- If you will make an investment in a Venture Capital Trust (VCT) or the Enterprise Investment Scheme (EIS), consider completing these early so that any tax repayment can potentially be made sooner, or enabling the relief to be carried back to the previous tax year.
- File your 2021/22 Self-assessment tax return – if you think are due a tax repayment, file your tax return as soon as possible so that you receive the refund. If you had to make advance payments on account for 2021/22, it makes sense to file your tax return before 31 July 2022, so that the second payment on account could be potentially reduced. Finally, filing your tax return early limits the time window that HM Revenue & Customs (HMRC) have to raise an enquiry into your return – HMRC have one year from the filing date of your tax return to issue their enquiry.
- Make any charitable donations in 2022/23 before filing your 2021/22 tax return and you can decide whether you want to carry back the donation to 2021/22 to achieve the tax relief earlier.
Planning for the beyond – the Health and Social Care Levy
As mentioned above, all NIC and dividend tax rates have increased by 1.25% under the Government’s Health & Social Care Levy bill. The Health and Social Care Levy is now a permanent feature of the UK’s tax system and a valuable tool for future Governments to increase taxes, either through increasing the rate or widening the scope to include other sources such as rental income and capital gains.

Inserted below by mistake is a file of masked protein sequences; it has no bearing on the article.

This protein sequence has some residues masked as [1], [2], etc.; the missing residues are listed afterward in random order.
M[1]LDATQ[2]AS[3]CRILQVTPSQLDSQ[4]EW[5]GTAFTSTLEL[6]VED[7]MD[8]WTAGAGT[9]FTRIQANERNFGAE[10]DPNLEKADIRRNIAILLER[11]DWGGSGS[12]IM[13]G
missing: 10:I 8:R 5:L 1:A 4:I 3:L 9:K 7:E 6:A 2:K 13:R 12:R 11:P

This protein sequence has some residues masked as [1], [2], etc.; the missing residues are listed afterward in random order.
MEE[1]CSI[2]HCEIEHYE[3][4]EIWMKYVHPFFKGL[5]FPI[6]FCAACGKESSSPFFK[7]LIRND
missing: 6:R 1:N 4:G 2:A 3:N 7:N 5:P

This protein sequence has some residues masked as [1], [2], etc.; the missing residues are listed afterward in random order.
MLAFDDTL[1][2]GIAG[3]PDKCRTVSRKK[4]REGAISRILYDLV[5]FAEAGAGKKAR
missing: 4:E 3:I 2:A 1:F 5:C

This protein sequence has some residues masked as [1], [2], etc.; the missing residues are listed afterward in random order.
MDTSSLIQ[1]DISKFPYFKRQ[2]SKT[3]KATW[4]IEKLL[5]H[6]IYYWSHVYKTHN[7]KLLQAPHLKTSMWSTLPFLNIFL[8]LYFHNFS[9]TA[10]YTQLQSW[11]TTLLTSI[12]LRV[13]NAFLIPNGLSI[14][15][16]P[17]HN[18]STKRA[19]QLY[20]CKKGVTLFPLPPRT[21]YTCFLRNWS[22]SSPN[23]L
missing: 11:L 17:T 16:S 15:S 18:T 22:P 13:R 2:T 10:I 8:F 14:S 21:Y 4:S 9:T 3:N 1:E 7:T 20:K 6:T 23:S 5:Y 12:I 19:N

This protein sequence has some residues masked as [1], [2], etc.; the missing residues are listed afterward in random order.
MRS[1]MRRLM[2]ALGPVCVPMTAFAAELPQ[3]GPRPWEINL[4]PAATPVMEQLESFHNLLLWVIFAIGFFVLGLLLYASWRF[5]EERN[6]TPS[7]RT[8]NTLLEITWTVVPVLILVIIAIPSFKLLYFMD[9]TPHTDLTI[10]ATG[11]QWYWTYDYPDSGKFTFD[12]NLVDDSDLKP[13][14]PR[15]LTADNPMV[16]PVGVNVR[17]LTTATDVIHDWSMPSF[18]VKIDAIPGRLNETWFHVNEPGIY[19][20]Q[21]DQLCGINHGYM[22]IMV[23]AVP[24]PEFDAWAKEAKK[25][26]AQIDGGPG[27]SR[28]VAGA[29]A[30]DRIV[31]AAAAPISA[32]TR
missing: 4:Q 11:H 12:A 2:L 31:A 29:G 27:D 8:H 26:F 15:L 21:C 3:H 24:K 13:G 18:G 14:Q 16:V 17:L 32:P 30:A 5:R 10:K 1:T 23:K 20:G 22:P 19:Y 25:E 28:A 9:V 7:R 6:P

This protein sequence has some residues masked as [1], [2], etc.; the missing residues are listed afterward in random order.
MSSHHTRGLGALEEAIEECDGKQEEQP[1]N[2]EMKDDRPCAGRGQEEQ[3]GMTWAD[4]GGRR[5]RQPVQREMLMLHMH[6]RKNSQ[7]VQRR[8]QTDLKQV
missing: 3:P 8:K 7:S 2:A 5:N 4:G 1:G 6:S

Individuals and business owners should consider some simple steps to mitigate the long-term effect of the new tax.
- Salary sacrifice arrangements for pensions, electric cars and cycle to work can save Income Tax and NIC for the individual and 15.05% employer’s NIC for business.
- Alternative reward options for employees, which are not subject to the Health and Social Care Levy, such as approved share options (e.g., Enterprise Management Incentive (EMI)) and equity-based incentives, such as growth shares, which can be assessed to Capital Gains Tax.
- Using ‘tax wrappers’ for dividend income, including ISAs, pensions and offshore bonds.
- Making investments under EIS and VCT which offer upfront tax reliefs (e.g., 30% Income Tax reducer) to mitigate the higher dividend tax cost – dividends from qualifying VCT investments are also exempt from taxation.
- Establishing a personal or family investment company to receive investment income/capital gains which would be assessed to Corporation Tax, but the tax rate increases from 19% to 25% from 1 April 2023. However, investment companies can claim deductions for costs (e.g., investment management fees and loan interest) and certain qualifying dividends are exempt from corporation tax.
While the new tax year is young, taking some simple planning steps now can generate savings not only for the year ahead but over the long-term.
Would you like to know more?
If you have any questions above the above, please get in touch with your usual Blick Rothenberg or contact Nimesh Shah using the form on this page.